Flashback
A look back at this day in film history
September 19
Beauty and the Beast November 13, 1991
Beauty and the Beast premieres

The first animated film to receive an Academy Award nomination for Best Picture, Disney’s Beauty and the Beast opened in New York theaters November 13, 1991. Directed by Kirk Wise and Gary Trousdale, with music by Howard Ashman and Alan Menken, Beauty and the Beast mixed computer animation techniques with traditional animation as well as old-fashioned Broadway-style songs. Wrote Janet Maslin in the New York Times about this blend, “No live-action musical could ever match the miracles of anthropomorphism that occur here, or the fantastically sweeping scale. Nor could a live-action work achieve this mixture of elaborate, painstaking technique and perfect simplicity. Beauty and the Beast is filled with affectionate homages to the live-action sources that have inspired it, and indeed those influences are strong. But its overriding spirit is all its own.” The film is also known as the high point of the late ‘80s and early ‘90s “Disney renaissance,” when executive Jeffrey Katzenberg rode herd on a team of new young animators. This creatively fruitful but also turbulent time has been dissected in countless magazine articles and books, but it was also recalled recently by two men who were there, Don Hahn and Peter Schneider, in their doc Waking Sleeping Beauty. In a Filmmaker magazine interview, Schneider commented, “What people failed to capture amidst all the drama was the joy that exists while you are making a creative project. I wanted to capture the extraordinary joy of that period of time as well as the personal drama. It took the entire team to make these movies successful. It wasn’t just one individual, two individuals — it took a collective group of people working in a unique manner. It always gets put out there that Jeffery did this, or that Michael did that, but I wanted to show the inspirational teamwork. That was my motivation.”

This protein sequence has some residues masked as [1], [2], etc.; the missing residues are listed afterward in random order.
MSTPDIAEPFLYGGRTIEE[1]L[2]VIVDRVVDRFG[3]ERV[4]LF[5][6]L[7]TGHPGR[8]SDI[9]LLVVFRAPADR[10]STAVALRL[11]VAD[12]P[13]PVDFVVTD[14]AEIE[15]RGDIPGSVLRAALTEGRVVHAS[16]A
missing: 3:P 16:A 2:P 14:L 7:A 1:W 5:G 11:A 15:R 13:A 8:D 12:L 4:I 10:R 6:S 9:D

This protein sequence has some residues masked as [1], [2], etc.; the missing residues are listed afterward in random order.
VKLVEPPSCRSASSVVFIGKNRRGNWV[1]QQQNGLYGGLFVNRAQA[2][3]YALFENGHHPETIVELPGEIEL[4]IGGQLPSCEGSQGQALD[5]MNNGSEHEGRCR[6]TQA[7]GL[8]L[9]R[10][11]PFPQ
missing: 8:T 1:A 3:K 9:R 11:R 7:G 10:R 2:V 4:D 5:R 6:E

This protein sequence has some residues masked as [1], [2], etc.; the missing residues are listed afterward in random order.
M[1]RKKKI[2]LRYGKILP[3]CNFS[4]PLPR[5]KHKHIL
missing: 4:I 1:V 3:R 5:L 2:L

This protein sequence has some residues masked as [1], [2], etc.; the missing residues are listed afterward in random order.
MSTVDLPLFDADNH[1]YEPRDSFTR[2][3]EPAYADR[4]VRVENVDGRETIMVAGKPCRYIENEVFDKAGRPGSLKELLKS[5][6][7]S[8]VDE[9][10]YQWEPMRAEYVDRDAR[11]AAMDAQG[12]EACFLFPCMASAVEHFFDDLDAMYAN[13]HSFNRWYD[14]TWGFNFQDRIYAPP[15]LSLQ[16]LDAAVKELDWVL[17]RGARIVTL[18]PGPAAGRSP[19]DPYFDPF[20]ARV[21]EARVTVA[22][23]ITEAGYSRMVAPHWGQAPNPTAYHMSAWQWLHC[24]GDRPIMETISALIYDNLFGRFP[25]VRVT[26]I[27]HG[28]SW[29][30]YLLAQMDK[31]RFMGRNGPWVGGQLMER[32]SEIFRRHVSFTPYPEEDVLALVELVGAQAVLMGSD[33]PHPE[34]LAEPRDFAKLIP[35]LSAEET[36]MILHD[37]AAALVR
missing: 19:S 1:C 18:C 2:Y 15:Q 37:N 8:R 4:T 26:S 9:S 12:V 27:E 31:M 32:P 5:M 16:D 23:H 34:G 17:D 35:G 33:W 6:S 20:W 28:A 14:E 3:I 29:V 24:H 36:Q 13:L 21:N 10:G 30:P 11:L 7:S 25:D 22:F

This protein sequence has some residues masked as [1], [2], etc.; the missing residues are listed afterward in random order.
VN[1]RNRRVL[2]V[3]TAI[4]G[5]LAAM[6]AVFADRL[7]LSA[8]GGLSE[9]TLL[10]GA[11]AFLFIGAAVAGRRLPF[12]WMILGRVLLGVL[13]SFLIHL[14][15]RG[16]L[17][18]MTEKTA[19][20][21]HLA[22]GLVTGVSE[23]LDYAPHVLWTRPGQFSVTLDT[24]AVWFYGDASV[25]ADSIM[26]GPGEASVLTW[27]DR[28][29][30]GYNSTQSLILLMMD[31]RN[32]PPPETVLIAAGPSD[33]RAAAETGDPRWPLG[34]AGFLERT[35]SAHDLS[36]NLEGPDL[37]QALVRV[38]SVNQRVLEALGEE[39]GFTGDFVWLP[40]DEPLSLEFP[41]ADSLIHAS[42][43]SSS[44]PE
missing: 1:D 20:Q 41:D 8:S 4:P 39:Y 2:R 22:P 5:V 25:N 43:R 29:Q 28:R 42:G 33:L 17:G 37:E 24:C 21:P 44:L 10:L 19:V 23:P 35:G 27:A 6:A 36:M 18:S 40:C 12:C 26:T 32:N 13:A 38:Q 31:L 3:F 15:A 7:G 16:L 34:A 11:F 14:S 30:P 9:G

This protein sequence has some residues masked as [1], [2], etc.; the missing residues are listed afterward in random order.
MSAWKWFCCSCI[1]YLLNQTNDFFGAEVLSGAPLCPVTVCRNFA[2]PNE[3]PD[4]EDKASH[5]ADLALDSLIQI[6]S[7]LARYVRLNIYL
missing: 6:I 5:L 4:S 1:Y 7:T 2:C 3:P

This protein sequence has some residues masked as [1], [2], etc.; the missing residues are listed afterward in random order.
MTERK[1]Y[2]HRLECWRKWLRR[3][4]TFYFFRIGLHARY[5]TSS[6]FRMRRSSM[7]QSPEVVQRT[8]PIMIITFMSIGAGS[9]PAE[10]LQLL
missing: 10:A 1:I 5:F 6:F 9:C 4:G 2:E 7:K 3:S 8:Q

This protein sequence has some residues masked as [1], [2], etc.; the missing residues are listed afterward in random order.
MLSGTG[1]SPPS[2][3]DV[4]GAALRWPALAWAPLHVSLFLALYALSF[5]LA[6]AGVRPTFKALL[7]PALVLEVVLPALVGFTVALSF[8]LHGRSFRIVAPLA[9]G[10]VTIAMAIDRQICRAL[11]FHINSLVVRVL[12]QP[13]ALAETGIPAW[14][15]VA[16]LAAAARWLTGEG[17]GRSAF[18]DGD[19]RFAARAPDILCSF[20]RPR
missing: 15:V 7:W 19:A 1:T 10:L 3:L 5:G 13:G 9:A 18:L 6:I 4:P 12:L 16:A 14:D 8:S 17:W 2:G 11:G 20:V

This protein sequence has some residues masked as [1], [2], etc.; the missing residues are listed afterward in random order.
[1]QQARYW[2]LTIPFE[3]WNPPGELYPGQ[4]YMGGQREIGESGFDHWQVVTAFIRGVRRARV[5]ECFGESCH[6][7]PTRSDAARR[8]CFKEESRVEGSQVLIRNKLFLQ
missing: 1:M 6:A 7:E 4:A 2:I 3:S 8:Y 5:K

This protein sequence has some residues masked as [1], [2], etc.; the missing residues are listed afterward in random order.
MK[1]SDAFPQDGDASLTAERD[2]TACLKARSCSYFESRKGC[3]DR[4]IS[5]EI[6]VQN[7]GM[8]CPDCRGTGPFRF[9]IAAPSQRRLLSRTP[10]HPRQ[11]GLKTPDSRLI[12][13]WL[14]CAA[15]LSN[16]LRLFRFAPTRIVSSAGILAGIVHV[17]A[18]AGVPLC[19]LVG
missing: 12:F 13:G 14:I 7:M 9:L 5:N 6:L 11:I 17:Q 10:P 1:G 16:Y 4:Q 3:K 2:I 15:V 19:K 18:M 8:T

More Flashbacks
Ordinary People September 19, 1980
Ordinary People released

The star of such films as Butch Cassidy and the Sundance Kid, The Way We Were, and The Great Waldo Pepper, Redford, with his iconic, particularly American good looks, was actor, matinee idol, and social activist throughout the 1960s and '70s.

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Sep. 19, 1959
Kruschchev Comes To Hollywood

When Nikita Khrushchev took a break from talks with Eisenhower to come to Los Angeles on September 19, 1959, the Russian president visited Twentieth-Century Fox.

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Sept 19, 1959
No, No Nikita

Movie stars help thaw the cold war when Khrushchev stops off in Hollywood.

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